Vic Darchinyan’s hard-fought losing effort to Abner Mares in December was good enough to get the former flyweight and junior bantamweight titleholder rated No. 10 in THE RING’s bantamweight rankings.
The Australia-based Armenian veteran was pushed to No. 8 when two new fighters — Koki Kameda and Malcolm Tunacao — entered the magazine’s 118-pound top 10 earlier in the year.
Darchinyan has advanced up the bantamweight rankings yet again, this time on the merit of his dominant victory over Yonnhy Perez on Saturday.
Darchinyan (36-3-1, 27 knockouts), who scored a second-round knockdown while manhandling the respected Colombian for four rounds, was ahead 50-44 on all three scorecards when the fight was stopped after Perez suffered a horrendous cut from an accidental clash of heads in the fifth round.
The technical decision victory moved Darchinyan to No. 6 in THE RING‘s stacked bantamweight rankings and also earned awkward southpaw puncher a measure of respect that had eluded him since he stepped up in weight two years ago.
Many fans and boxing writers viewed Darchinyan as a blown-up junior bantamweight, a notion that was supported by his decision losses to naturally bigger Joseph Agbeko and Mares.
However, his performance on Saturday may have changed some minds. More than a few boxing writers who figured he was too small to get Perez’s respect now consider Darchinyan to be a real player in the deep and talented 118-pound division.
That’s good news for fans. Intriguing high-profile rematches loom against the likes of dual bantamweight beltholder Nonito Donaire, who knocked Darchinyan out in a flyweight title bout in 2007, and Mares, who narrowly out-pointed him by split decision.
The good news for Darchinyan is that even fans who distain his abrasive brand of confidence — some would call it arrogance — are taking a closer look at his overall body of work and giving him credit for a borderline hall-of-fame career.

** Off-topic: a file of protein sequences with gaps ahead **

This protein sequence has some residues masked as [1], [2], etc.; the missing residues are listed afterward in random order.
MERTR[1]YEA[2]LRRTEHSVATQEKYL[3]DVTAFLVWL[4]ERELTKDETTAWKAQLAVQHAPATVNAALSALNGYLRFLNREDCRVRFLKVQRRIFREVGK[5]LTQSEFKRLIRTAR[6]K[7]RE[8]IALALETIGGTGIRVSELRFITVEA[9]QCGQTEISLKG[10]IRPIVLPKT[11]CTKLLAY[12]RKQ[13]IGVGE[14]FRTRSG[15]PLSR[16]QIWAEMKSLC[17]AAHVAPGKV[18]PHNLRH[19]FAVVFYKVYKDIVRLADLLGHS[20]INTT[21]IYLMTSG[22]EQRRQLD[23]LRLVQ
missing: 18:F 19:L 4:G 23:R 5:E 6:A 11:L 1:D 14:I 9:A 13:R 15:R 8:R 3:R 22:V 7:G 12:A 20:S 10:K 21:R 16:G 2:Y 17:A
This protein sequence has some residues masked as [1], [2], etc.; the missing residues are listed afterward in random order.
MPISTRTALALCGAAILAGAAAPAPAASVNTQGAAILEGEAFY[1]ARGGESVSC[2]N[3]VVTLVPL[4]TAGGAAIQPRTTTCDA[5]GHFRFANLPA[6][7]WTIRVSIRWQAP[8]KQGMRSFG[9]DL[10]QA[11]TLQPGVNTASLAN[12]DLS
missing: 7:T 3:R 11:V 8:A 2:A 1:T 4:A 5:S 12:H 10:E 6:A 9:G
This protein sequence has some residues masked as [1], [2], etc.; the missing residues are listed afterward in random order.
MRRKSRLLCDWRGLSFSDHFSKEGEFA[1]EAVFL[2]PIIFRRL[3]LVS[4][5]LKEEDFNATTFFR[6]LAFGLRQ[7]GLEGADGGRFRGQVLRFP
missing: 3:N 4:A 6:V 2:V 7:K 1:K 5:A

Darchinyan, who is going strong at an age (35) when most sub-featherweights are finished, has faced nine world titleholders, including Donaire, Agbeko, Perez, then-undefeated (30-0) Irene Pacheco, and respected Mexican stars Jorge Arce and Cristian Mijares.
From February of 2008 to December of 2009, Darchinyan fought six consecutive RING-rated contenders, compiling a 4-1-1 record against Z Gorres (draw 12), Dmitry Kirillov (KO 5), Mijares (KO 9), Arce (TKO 11), Agbeko (L 12) and Tomas Rojas (KO 2), who went on to win a 115-pound title. Darchinyan unified three junior bantamweight belts during that impressive run.
There’s no question that he’s the most accomplished Armenian fighter in history, but some members of the media who covered the Perez bout ventured to call Darchinyan one of the all-time best “Soviet” professional boxers, given that Armenia is a former republic of the Soviet Union.
One can certainly make the argument. Apart from former junior welterweight champ Kostya Tszyu (Russia), who was recently inducted into the hall of fame, and the Klitschko brothers (Ukraine), who else from the former U.S.S.R. comes close to Darchinyan’s accomplishments?
Ring ratings update:
Bantamweights: Darchinyan (No. 8 last week) and Perez (No. 6 last week) trade places following Darchinyan’s technical decision over Perez.
Strawweights: Former IBF titleholder Muhammad Rachman returns to the rating at No. 10 following his knockout of previously undefeated Kwanthai Sithmorseng. Rahman’s reinstatement pushes out Michael Landero (No. 10 last week).